Interestingly, Transmittal # 11-42 also defines what is not part of the medicaid recipients “estate” for recovery purposes. For example, (a) interests in real or personal property, irrevocable trust, life estate or joint interest where the transfer or conveyance was made prior to the adoption of the regulation or within 60 days thereafter or where the interest was held prior to adoption of the regulation, except those assets included within the individuals probate estate and passing under the terms of a valid Will or by intestacy; (b) an irrevocable trust where the recipient has no interest in the principal of the trust, but only a right to income or the right to the use of trust property. However, if such individual has the right to trust income, the individual’s estate shall include any trust income that has not yet been distributed on the date of death of such individual; (c) any beneficial interest in any trust or life estate created by someone other than the individual , a life estate purchased for consideration by the individual, or a retained life estate owned by the individual as of his or her death; (d) any beneficial interest created in a Special Needs Trust (except first party trusts with payback provisions ); (e) any beneficial interest in a pension plan, IRA’s, 401(k), 403(b), 457 plans or any work related pension plan for self employed such as Keogh plans, except to the extent that an individual’s estate is the beneficiary of such account or plan; (f) any beneficial interest in a life insurance policy and/or annuity payable to anyone other than the individual or his or her estate, (g) any remainder interest in real property owned by a person other than the individual medicaid recipient; (h) any power that is not a beneficial interest, including, but not limited to, a limited power of appointment, power to substitute property of equivalent value or other grantor trust powers under Sections 671 through 679 of the IRC which are not beneficial interests; (i) any jointly owned bank account to the extent of the surviving joint owner’s verifiable deposits thereto; and (j) any jointly owned securities account to the extent of the surviving joint owner per capita share thereof;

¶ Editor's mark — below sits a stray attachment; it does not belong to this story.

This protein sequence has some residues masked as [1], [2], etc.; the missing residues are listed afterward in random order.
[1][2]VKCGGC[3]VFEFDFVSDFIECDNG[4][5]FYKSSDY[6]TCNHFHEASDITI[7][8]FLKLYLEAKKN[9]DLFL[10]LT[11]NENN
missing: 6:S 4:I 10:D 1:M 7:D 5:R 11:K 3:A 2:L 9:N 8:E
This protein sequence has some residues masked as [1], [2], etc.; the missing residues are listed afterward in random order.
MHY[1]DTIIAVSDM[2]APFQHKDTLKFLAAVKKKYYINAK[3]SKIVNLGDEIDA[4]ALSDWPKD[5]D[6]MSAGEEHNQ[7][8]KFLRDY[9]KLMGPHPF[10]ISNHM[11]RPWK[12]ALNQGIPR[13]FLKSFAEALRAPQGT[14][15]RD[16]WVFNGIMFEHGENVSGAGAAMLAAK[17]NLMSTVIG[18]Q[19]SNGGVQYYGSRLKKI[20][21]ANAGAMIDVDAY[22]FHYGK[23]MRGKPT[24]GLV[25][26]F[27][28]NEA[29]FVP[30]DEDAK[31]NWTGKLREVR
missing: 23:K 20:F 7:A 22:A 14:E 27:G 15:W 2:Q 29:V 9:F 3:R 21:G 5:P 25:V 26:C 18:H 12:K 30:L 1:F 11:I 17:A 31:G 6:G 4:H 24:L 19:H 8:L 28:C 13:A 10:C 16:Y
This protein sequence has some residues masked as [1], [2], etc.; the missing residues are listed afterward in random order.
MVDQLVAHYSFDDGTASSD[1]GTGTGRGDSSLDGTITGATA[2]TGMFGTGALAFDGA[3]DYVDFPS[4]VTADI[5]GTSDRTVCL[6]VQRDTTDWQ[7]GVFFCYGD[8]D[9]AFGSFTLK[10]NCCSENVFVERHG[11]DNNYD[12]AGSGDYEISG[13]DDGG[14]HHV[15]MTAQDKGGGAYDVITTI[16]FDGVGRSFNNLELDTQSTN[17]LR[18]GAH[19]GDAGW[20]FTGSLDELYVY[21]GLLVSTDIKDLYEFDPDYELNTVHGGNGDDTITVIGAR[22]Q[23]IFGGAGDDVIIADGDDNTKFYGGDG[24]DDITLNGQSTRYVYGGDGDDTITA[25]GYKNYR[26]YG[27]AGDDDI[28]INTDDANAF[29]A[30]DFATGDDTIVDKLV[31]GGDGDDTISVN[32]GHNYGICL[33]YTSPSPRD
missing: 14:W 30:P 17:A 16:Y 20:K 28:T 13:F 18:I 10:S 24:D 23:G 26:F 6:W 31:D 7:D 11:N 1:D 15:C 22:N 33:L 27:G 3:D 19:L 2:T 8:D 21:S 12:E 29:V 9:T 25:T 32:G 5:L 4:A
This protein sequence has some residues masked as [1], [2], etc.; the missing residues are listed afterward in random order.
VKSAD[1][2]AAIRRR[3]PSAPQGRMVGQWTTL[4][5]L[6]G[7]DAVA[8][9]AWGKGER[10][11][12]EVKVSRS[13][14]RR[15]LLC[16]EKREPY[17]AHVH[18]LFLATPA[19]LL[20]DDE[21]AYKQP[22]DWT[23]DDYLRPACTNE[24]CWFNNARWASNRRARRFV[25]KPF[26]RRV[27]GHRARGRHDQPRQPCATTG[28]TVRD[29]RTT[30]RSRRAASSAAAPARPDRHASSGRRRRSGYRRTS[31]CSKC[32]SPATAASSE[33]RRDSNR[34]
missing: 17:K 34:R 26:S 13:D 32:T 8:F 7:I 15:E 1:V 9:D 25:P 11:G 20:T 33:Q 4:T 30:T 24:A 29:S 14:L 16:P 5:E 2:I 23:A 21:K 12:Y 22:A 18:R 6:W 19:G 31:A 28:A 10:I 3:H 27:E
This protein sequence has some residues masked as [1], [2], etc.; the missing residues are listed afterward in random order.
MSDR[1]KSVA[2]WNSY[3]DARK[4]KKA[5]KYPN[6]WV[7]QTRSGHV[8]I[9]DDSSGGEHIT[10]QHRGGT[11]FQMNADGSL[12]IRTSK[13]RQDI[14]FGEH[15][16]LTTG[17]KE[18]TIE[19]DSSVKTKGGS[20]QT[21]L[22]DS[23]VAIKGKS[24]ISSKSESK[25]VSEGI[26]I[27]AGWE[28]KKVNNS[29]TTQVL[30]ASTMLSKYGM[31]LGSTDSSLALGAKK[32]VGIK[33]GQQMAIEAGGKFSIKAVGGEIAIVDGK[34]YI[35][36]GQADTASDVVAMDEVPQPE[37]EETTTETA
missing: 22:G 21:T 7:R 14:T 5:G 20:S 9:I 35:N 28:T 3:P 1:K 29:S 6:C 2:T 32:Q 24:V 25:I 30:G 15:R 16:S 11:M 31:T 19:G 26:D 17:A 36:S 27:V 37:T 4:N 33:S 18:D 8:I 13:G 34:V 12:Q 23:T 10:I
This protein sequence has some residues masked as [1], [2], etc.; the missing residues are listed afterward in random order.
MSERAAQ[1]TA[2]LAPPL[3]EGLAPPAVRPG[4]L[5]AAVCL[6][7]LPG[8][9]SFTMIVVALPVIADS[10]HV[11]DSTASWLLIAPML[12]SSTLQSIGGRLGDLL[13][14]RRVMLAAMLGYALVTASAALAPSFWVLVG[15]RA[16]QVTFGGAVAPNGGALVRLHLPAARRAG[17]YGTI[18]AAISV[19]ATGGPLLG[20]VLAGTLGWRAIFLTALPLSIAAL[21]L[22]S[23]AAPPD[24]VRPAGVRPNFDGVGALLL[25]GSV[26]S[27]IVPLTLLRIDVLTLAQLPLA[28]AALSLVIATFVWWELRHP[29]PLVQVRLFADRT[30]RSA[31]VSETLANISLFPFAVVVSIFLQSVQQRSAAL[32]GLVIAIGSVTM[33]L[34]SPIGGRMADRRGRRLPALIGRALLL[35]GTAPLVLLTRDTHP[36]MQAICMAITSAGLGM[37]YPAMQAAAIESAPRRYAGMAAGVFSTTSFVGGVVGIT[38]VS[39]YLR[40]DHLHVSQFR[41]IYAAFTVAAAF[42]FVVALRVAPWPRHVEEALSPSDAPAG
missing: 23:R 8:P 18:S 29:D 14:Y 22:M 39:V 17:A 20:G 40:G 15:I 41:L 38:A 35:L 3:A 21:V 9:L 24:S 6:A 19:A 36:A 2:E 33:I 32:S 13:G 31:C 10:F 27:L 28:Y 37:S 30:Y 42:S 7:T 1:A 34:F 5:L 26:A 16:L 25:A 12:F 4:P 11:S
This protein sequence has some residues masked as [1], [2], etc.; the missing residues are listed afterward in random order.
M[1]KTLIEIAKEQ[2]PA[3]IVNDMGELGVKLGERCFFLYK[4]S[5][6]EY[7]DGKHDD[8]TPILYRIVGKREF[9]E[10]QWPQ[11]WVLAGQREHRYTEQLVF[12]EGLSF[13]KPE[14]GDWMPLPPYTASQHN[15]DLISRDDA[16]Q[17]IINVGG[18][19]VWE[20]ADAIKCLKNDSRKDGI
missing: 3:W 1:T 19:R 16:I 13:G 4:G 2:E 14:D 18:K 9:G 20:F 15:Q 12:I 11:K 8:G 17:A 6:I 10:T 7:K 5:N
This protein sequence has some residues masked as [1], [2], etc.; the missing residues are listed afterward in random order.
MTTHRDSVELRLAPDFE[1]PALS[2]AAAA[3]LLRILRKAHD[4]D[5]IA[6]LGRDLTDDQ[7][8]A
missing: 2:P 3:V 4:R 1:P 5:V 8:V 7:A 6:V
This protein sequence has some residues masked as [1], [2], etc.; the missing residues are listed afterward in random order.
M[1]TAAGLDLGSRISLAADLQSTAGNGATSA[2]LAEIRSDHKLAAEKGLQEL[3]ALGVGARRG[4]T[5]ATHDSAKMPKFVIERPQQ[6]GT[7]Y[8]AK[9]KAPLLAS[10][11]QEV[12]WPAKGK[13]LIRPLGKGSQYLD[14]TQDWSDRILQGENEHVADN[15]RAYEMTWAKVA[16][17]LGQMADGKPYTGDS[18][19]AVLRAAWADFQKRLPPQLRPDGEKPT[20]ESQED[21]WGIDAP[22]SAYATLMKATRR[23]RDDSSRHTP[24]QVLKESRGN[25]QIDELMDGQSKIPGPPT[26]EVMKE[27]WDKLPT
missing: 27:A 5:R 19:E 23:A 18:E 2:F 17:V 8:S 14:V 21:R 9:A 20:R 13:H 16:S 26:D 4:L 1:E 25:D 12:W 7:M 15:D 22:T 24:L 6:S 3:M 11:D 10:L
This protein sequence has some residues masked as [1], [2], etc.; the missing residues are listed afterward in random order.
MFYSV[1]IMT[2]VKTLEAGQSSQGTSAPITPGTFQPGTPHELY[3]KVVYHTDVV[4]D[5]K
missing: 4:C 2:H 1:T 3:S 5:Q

Additionally, within 30 days of receipt of a written notice of death from the representative of the estate of a medicaid recipient or any party with an interest in the estate, the Department of Health shall file a Notice of Claim or Waiver of Claim upon the estate. If the Department of Health fails to file a Notice of Claim within 30 days this failure to do so shall constitute a waiver.
From the above stated it is clear that the use of retained life estate, revocable living trusts and retaining title to real property jointly will not be able to shield a medicaid recipient from the claims for medicaid paid. It’s also clear that the use of an Irrevocable Income Only Trust continues to remain a viable long term care planning tool. Whether or not any further changes to the proposed Regulations will be made remains to be seen. It is also anticipated that litigation challenging the legislation and regulations may be forthcoming.
In the second part of the article I will address the planning options available in light of the new legislation and its implementing regulations as well as bringing you up to date on any changes in the regulation.